Abortion: The Terms Of Debate

August 11, 2006

Lee may be correct that Alabama needs to revise the regulations for abortion clinics. But he is dead wrong when he says this:

late-term abortions – those that occur during the third trimester of pregnancy – will remain legal in Alabama indefinitely. Unfortunately, there’s little that Alabama, or any other state, for that matter, can do about this tragic situation. For all practical purposes, states must condone abortion on demand throughout all nine months of pregnancy…thanks to the United States Supreme Court.

On the contrary, Scotus has said on more than one occasion that states are free to ban what Lee calls late term abortions, and Alabama has done just that.

Late term abortions are a felony in Alabama. Section 26-22-3 of the Alabama Code states:

no person shall intentionally, knowingly, or recklessly perform or induce an abortion when the unborn child is viable.

Doing so is a Class A felony, unless:

[The] abortion is performed by a physician and that physician reasonably believes that it is necessary to prevent either the death of the pregnant woman or the substantial and irreversible impairment of a major bodily function of the woman.

Furthermore, even where the health exception applies, under the same section of the code, the doctor commits a Class C felony if he aborts the viable child without taking the following steps:

(1) The physician performing the abortion certifies in writing that, based upon his or her medical examination of the pregnant woman and his or her medical judgment, the abortion is necessary to prevent either the death of the pregnant woman or serious risk of substantial and irreversible impairment of a major bodily function.

(2) The physician’s judgment with respect to the necessity for the abortion has been concurred in by one other licensed physician who certifies in writing that, based upon his or her separate personal medical examination of the pregnant woman and his or her medical judgment, the abortion is necessary to prevent either the death of the pregnant woman or the substantial and irreversible impairment of a major bodily function of the woman.

(3) The abortion is performed in a hospital.

(4) The physician terminates the pregnancy in a manner which provides the best opportunity for the unborn child to survive, unless the physician determines, in his or her good faith medical judgment, that termination of the pregnancy in that manner poses a significantly greater risk either of the death of the pregnant woman or the substantial and irreversible impairment of a major bodily function of the woman than would other available methods.

(5) The physician performing the abortion arranges for the attendance, in the same room in which the abortion is to be completed, of a second physician who shall take control of the child immediately after complete extraction from the mother and shall provide immediate medical care for the child, taking all reasonable steps necessary to preserve the child’s life and health.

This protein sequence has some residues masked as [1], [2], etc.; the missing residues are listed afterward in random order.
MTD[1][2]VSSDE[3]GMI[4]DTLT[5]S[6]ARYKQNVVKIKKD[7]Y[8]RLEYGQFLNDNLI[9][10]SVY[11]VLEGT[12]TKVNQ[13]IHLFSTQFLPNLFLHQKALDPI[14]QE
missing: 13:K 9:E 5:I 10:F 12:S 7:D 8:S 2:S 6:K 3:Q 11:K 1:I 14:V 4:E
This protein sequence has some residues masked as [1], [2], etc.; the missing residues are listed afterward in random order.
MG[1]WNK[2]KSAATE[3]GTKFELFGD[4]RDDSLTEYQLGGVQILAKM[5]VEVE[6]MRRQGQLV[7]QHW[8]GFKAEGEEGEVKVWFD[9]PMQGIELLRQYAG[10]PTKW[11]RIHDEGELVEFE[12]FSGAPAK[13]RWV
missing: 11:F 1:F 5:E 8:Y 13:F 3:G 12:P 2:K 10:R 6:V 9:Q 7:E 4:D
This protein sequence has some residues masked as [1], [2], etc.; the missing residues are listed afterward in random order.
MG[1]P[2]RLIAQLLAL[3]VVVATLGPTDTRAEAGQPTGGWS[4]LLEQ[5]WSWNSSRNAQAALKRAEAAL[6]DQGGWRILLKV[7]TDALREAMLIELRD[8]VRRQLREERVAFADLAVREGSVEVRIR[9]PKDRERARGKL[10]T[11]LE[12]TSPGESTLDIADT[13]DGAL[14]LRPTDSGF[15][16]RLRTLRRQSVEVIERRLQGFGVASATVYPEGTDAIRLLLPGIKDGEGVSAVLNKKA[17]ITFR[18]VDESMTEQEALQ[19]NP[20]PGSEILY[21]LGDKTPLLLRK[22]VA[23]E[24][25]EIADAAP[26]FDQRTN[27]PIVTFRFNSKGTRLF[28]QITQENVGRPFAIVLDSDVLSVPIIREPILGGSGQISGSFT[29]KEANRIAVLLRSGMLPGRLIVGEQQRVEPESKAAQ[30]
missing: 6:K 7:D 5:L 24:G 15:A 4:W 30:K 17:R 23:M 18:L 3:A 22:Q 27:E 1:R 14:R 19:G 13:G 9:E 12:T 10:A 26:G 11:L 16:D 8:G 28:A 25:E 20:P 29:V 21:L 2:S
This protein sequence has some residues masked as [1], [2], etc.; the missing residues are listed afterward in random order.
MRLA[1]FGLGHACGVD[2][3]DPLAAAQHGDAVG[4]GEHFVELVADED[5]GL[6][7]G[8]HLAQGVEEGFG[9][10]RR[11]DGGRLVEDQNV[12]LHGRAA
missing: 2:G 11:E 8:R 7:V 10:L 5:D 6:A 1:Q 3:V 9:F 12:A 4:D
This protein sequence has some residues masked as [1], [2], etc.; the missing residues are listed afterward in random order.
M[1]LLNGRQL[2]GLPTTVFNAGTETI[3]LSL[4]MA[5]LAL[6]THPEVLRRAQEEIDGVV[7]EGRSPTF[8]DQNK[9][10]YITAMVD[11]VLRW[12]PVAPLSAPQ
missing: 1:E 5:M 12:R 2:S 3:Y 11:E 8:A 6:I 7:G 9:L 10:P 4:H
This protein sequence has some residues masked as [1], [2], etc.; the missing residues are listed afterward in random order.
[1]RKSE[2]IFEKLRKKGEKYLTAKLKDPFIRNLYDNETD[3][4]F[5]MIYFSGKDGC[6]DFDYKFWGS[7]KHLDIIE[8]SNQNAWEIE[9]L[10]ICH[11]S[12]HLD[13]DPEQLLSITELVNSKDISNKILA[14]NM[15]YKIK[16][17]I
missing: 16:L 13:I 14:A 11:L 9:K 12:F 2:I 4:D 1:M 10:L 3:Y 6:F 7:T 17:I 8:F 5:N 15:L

This is all in accord with the Supreme Court’s statements on the subject. The Court explained the general rules in Stenberg v. Carhart:

We again consider the right to an abortion. We understand the controversial nature of the problem. Millions of Americans believe that life begins at conception and consequently that an abortion is akin to causing the death of an innocent child; they recoil at the thought of a law that would permit it. Other millions fear that a law that forbids abortion would condemn many American women to lives that lack dignity, depriving them of equal liberty and leading those with least resources to undergo illegal abortions with the attendant risks of death and suffering. Taking account of these virtually irreconcilable points of view, aware that constitutional law must govern a society whose different members sincerely hold directly opposing views, and considering the matter in light of the Constitution’s guarantees of fundamental individual liberty, this Court, in the course of a generation, has determined and then redetermined that the Constitution offers basic protection to the woman’s right to choose. . . . We shall not revisit those legal principles. Rather, we apply them to the circumstances of this case.

Three established principles determine the issue before us. . . . First, before “viability the woman has a right to choose to terminate her pregnancy.” . . . .

Second, “a law designed to further the State’s interest in fetal life which imposes an undue burden on the woman’s decision before fetal viability” is unconstitutional. . . . An “undue burden is . . . shorthand for the conclusion that a state regulation has the purpose or effect of placing a substantial obstacle in the path of a woman seeking an abortion of a nonviable fetus.” . . . .

Third, “ ‘subsequent to viability, the State in promoting its interest in the potentiality of human life may, if it chooses, regulate, and even proscribe, abortion except where it is necessary, in appropriate medical judgment, for the preservation of the life or health of the mother.’”

Alabama has done as Scotus said it may do, and chosen to proscribe late term abortions. If late term abortions are occurring, the fault is not the Supreme Court’s. It is Alabama’s. The laws are on the books. If the problem exists, it is because no-one is enforcing the laws.

I’m not arguiing in favor of late term abortions, or even abortion at any time. I am saying that debates ought to be based on the facts. This is a serious issue, and spreading misinformation is no way to resolve it.